Consensus: Someone you want on your team in EVERY league, regardless of format. Currently a WR#1 for your team and a starting lineup lock every week. Even though the cost will be high, definitely someone to draft and acquire. He will probably be a VERY good asset for a VERY long time, and is the type of anchor player to build a fantasy team around. He should have a very illustrious NFL career.


Garrett Wilson, Ohio State | New York Jets (Round 1, Pick 10):

Mr. Wilson was a college teammate of the aforementioned Chris Olave, and the two of them formed a dynamic duo during their time at Ohio State. While Olave went 1 pick later in the NFL draft, the Jets decided Wilson was the superior talent by taking him 10th overall. One year later, it's Wilson who is the reigning NFL Offensive Rookie of The Year. Let’s take a look at his actual stats:

  • Targets: 147
  • Target Share: 24.9%
  • Target Rate: 26.9%
  • Targets Per Game: 8.6
  • Routes Run: 547
  • Receptions: 83
  • Receiving Yards: 1,103
  • Yards Per Route Run: 2.02

Fantasy Outlook: There’s a reason why Mr. Wilson was named NFL Offensive Rookie of the Year, as these numbers are just plain…incredible! Compared to his former college teammate Olave, in most metrics Wilson was just as good if not better. He had more targets (6th in the entire NFL), and showcased his elite skills in just about every game! In addition, even though both his target share and rate were slightly lower than Olave’s, they are still in pretty high company (#21 & #16 in the NFL). We’re talking elite numbers here, and Garrett Wilson is on the verge of being an alpha WR if he isn’t already. Something else to keep in mind, those 147 targets were with a combination of Mike White & Zach Wilson throwing him the ball. He should easily repeat most of those metrics (or get close) with a hall of famer in Aaron Rodgers now tossing him the rock.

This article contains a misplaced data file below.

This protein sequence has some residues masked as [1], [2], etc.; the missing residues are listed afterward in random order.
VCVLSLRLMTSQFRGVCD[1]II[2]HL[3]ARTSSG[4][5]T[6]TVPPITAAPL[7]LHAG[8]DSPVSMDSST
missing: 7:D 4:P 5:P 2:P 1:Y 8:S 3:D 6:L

Consensus: Consensus top 12 WR in most (if not all) fantasy drafts. It’s pretty much a question of who’s better between him and Olave, with it being more like a 1A and 1B scenario as opposed to a WR1 & WR2. They are both bonafide elite alphas in their respective offenses and should be treated as such in your fantasy drafts and on your fantasy teams. In dynasty, Wilson is the type of elite talent you build around, as he’s easily good enough to be at worst your #2 starting WR in all formats. If you think you can acquire him from another owner who doesn’t pay much attention, go for it, but bear in mind he won’t (and shouldn’t) come cheap.


Drake London, USC | Atlanta Falcons (Round 1, Pick 8):

London didn’t really dominate the college ranks as much as some of his WR peers, but his skills were still good enough for the Falcons to take him over both Chris Olave and Garrett Wilson in the 2022 NFL draft. Diving deeper into his stats, we find: 

  • Targets: 117 (#22)
  • Target Share: 29.4% (#5)
  • Target Rate: 32.4% (#2)
  • Targets Per Game: 6.8
  • Routes Run: 361
  • Receptions: 72
  • Receiving Yards: 866
  • Yards Per Route Run: 2.40

Fantasy Outlook: To say London’s rookie year was a bit underwhelming would be….accurate. It isn’t that his stats were bad, it was just…..not as good as it could’ve (or should’ve) been. Much of that was due to the Falcons running the ball more than they should have as opposed to London’s actual talent. Having Marcus Mariota as the starting QB for much of the season didn’t help either, and he was replaced near the end of the year by Desmond Ridder (an upgrade). Despite that, London still managed to be #22 in the NFL in targets, as well as #2 and #5 in respective target rate and target share. His stats themselves weren’t bad either, and he should show vast improvement with a better QB under center and the return of Kyle Pitts.

Consensus: Even though Drake London’s rookie year in the NFL wasn’t quite as good as some of his peers at the WR position, he still showed promise and had a solid showing. With that in mind, he should be drafted as a WR#2 for your fantasy team in every fantasy format. With the Falcons planning on throwing the ball more and the return of star TE Pitts, London should have more opportunities to expand on what is already quickly becoming elite WR metrics. Draft and/or Acquire if possible with confidence, and reap the rewards.

As always in fantasy football, careful monitoring of preseason performances and depth chart changes is essential to making informed decisions when adding any receivers to your dynasty team.